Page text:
If I could change any inequities in Sioux Falls I would definitely attempt to address the disparity in the poverty rate for minority groups, particularly that of children. I would attempt to develop programs that would provide educational opportunities that could lead to gainful employment specifically for minority groups -- and for Native Americans in particular, since their ancestors inhabited this land before they were decimated and murdered by what some historians consider to be depraved imperialists -- that could ideally lift them beyond the limitations of poverty. Ideally, such employment would be situated in the respective neighborhoods of these minority groups, which could edify and uplift their community as well as provide a means of monetary sustenance.
There are several media outlets throughout the community of Sioux Falls, South Dakota. Many of these media options are locally based, while even the majority of the national media outlets tend to focus their scope primarily in consideration of a decidedly local, community based angle. The largest daily newspaper outlet is the Sioux Falls Argus Leader, which offers a satisfying blend of local and national news. The Tri-State Neighbor is a business media outlet principally dedicated to the coverage of agricultural issues and their effect on the surrounding city's climate. Weekly print publications include the Sioux Falls Business Journal, Link, as well as the Sioux Falls Shopping News, while a number of monthly and bi-monthly publications, such as Good Life and Last Call Magazine, provide residents with information as well. KSOO AM 1140 is one of the primary sources for public radio news, in addition to Radio 570 WNAX. Prominent local television stations include Central Plains Media's independent station, channel 26.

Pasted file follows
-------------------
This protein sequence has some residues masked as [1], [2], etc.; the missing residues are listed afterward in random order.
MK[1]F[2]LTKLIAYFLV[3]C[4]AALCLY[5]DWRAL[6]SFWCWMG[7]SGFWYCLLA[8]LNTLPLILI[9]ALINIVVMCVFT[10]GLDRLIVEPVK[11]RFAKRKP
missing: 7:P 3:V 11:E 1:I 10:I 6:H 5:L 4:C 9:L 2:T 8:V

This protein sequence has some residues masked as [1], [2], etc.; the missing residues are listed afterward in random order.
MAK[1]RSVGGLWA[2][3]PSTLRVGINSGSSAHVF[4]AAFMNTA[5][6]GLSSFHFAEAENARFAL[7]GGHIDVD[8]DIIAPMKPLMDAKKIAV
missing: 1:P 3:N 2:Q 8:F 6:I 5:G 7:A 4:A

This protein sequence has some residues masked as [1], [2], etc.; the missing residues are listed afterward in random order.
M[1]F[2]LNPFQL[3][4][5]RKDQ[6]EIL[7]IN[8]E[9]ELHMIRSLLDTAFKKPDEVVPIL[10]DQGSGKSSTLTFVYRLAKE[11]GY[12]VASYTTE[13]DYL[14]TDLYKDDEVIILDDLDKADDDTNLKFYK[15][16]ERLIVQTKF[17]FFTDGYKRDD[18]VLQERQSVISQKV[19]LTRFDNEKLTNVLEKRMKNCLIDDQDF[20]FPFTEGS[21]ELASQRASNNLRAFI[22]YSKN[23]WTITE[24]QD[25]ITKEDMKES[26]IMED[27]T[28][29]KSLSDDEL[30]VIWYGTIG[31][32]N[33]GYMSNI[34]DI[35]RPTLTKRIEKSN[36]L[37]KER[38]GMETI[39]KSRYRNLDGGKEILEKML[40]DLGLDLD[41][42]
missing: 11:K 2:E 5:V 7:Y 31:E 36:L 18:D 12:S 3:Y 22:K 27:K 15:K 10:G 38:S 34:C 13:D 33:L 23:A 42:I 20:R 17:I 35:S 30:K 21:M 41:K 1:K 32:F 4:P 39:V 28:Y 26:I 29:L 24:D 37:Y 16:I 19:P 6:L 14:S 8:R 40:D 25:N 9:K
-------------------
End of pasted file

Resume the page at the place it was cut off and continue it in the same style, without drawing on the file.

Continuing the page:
The representation of minorities in such media, however, is virtually non-existent, from the perspective of both advertising and feature news. Although crimes committed by minorities certainly figure prominently in media broadcasts, it would not be accurate to state that coverage devoted to such occurrences is sensationalized, for the simple fact that such occurrences do not take place with any regular degree of frequency. Excluding publications and media outlets aimed at women (conceivably of all nationalities, yet inevitably focusing on Caucasian females), such as the monthly print publication ETC, For Her, there are virtually no media news outlets with a minority focus in Sioux Falls. The closest one can come to something of this nature would be the scarce independent blogs produced by minorities, such as Indianz.com, which is more regional (covering all of South Dakota) and does not focus exclusively on Sioux Falls. Similarly, the lack of diversity in the city is reflected in the television news anchors, which rarely mirror other ethnic groups in the city other than Caucasians.
The dearth of diversity evident in the city of Sioux Falls population resounds throughout many of its private municipal chambers as well. Although there are two women on the city council, Michelle Erpenbach and Sue Aguilar (the latter of which may be Hispanic), the rest of the six city council members are all Caucasian except for Kenny Anderson, an African-American. The mayor and other principal positions within the Sioux Falls' municipal organization are also Caucasian. The lack of diversity is again reflected in the face of law enforcement officials, although it should be noted that there are several instances of disproportionate minority contact initiated by Sioux Falls law enforcement officers. Studies indicate that Native Americans are more likely to be arrested and detained after being arrested than other minority groups (Leonardson, Loudenburg, 2005).
I was fortunate enough to procure an interview with Andre Oliver, vice-president of the National Association for the Advancement of Colored People's Sioux Falls chapter. Oliver's responses were decidedly optimistic regarding the representation of minority groups within the city and state of South Dakota. He pointed to the fact that there is currently a Sioux City Diversity Council, and that the governor has called for a unity community as well as reconciliation with Native Americans. He alluded to the Sioux Falls Human Relations Commission and the human relations commission at the state level as indicators that minority advancements are being made within the local community, and that further strides must be taken to value others so that ideally, one treats another the way one desires to be treated. Oliver's view reinforces the positive aspects of a situation which is still far from realizing the ideals which he believes are forthcoming.
My employer is Wells Fargo, where I work as a teller…